Anybody Need Help Understanding Bizarre Cat Behavior?
Both cats and dogs make fabulous pets but they certainly are not similar and that is because they are wired completely different! Remember the book, "Men are From Mars & Women are From Venus"? Well it is kind of like cats and dogs are from different planets too.
To be good pet owners we need to understand a cat's basic instincts that make them have the, sometimes, strange way that they do.
Cats are not scared of the dark!
I have a cat that loves to hunt and if I let her, she would do a lot of hunting at night. But she is a black cat and we live near a highway so I call her in at night for obvious reasons. (And she actually comes – that's my girl!)
Not only do cats instinctively hunt, they are also instinctively nocturnal because long ago they would do their hunting at night to avoid predators. They have trained themselves to detect motion with very little light. The long, stiff whiskers on a cat's face are extended sideways when resting but when moving they extend forward to aid in hunting.
We all know that a dog's strongest sense is smell. Well for a cat, both sight and hearing are stronger senses and prove very useful in the dark when hunting.
So if you are up in the middle of the night and find your cat wide awake, do not think she is sick or crazy, she is just instinctively a cat! Your dog, on the other hand, will wake up from a deep sleep, stretch and wonder what's wrong with you!
Cats are very touchy!
By this I mean that cats love to rub their bodies against us, and all the furniture in the house, and the trees and fines outside of the house. What is this all about?
Well our lovely little feline is intentionally marking her territory by putting her scent on all her surroundings. This is how cats tell other cats to stay away from their claimed area. Do not be surprised if your cat makes a ceremonial walk around your property every morning to freshly mark her territory. And she kindly has her favorite spot in your home to lie down where no one else is allowed to be.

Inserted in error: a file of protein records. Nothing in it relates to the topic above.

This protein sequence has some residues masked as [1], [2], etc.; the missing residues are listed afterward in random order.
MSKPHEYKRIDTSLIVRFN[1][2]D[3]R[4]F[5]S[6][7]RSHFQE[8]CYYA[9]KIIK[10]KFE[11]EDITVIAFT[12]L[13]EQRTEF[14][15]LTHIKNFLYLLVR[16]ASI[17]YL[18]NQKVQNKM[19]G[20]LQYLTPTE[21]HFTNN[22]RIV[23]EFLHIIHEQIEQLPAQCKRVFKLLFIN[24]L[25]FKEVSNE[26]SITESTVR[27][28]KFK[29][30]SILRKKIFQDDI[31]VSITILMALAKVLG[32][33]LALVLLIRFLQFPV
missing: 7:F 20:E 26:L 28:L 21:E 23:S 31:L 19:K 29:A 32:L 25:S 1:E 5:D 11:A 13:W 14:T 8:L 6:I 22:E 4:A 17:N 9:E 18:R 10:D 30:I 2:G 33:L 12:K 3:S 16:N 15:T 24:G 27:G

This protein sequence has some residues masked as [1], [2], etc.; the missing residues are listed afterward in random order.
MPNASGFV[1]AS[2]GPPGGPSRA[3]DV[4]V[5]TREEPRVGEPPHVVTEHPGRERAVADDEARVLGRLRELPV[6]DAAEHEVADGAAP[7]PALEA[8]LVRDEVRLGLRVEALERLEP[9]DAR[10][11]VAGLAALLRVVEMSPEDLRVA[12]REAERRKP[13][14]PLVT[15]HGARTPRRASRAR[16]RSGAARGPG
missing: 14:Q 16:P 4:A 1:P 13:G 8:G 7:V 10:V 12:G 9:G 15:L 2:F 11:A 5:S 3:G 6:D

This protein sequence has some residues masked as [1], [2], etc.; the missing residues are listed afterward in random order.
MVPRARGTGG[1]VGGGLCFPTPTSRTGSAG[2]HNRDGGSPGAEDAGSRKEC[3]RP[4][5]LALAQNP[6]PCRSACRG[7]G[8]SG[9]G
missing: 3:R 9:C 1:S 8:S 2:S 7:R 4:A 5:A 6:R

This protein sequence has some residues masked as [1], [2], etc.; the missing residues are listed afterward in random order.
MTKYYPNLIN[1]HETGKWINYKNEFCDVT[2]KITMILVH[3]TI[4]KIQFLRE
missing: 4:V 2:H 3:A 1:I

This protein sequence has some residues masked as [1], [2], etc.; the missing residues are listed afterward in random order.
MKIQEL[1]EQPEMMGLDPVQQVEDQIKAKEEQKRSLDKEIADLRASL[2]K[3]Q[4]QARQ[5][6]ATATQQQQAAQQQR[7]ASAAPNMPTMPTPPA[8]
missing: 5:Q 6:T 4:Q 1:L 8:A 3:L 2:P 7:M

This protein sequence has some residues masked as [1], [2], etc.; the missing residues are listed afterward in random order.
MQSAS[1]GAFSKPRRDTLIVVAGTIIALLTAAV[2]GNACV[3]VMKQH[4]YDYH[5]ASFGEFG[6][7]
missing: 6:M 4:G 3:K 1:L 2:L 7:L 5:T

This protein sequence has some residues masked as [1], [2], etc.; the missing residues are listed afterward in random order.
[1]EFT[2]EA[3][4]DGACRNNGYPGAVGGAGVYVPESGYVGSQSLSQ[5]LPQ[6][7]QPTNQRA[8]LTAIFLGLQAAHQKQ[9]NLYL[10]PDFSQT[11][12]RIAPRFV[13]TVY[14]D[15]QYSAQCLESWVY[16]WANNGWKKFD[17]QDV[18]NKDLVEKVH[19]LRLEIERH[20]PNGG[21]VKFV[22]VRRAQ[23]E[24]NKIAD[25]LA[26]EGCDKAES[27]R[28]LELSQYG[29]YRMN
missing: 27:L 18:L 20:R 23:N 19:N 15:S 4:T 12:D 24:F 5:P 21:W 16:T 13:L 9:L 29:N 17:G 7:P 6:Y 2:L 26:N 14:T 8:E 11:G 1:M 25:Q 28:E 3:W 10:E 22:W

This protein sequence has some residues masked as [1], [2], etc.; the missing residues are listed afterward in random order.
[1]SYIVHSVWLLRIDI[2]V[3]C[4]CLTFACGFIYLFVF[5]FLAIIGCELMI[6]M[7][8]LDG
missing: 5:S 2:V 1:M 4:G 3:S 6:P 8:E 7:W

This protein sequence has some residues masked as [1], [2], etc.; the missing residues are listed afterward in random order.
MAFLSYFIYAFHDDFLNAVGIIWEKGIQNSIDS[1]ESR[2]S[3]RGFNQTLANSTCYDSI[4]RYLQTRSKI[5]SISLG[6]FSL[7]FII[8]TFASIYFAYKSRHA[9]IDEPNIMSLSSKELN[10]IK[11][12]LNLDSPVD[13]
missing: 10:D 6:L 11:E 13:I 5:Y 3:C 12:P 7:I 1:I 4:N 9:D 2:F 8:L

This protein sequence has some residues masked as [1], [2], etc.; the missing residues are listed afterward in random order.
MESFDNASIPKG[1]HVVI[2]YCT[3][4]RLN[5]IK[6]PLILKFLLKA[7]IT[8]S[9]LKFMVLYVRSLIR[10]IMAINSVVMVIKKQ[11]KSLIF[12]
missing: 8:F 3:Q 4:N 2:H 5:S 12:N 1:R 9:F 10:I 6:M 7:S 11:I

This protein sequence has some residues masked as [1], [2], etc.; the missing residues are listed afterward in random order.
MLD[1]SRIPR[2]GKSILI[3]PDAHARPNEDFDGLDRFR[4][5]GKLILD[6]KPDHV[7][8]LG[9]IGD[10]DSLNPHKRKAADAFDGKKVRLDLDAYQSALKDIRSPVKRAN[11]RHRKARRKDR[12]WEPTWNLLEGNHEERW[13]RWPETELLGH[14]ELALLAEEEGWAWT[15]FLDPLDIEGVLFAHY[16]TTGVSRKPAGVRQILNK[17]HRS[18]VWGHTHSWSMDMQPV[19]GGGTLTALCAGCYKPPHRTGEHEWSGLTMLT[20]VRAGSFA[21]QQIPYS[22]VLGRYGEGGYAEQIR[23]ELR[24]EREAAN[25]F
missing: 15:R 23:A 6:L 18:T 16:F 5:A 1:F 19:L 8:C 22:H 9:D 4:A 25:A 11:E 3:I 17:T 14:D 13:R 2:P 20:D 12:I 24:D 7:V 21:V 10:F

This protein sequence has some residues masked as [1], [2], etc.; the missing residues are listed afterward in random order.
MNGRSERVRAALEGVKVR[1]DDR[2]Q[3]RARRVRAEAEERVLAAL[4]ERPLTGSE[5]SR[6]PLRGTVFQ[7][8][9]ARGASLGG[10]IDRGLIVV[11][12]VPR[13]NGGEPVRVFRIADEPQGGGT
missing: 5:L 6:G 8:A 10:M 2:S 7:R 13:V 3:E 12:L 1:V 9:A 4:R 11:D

Is not it nice to know that when your cat rubs herself against your leg, she thinks she owns you and not the other way around? Well, at least this territorial behavior is more pleasant than a dog's, who urinates to mark his territory.
Cats are very independent!
My cat loves to be careless and cuddled but usually only for a few minutes and then she wants to be left alone so she jumps out of my arms. I do not take offense because I know she loves me and that instinctively cats like to be alone. There are not many "lap cats" out there so if you are looking for a cuddly pet to rest on your lap, then you need a "lap dog".
Once again it goes back to a cat's origins and their hunting habits. When too many cats were around, there were too many scents so cats would find their own territory to hunt their prey. As a result, cats prefer to be alone.
Dogs historically live in packs but cats choose to be alone and can easily entertain themselves for hours making the care of a cat much simpler then a dog.
Cats are superb stalkers!
Some cats actually stalk their food – a very humorous sight indeed! After all how hard can it be to "catch" the kibble or Fancy Feast that is in the dish waiting for them?
My cat, being a hunter, does not stalk her food but we have certainly seen her on the prowess numerous times in our hay field or ditches. And sometimes she even corners her prey and just stares at them in utter cruelty while they fearfully wait for their demise!
Well my precious little kitty, like all cats, learned the "stalking stature" for hunting from her mother to help her survive. And she taught her kittens about hunting by bringing home her "kill" for show and tell.
Cats are not dogs and dogs are not cats!
Both cats and dogs have their natural instincts dating back to their origins that make them unique. Hopefully, learning a little more about the instincts of cats will help you understand their natural behaviors a little better.
Cats have been domestic pets for over 3500 years providing their instincts or "old habits die hard!"
Source by Barbara J Powell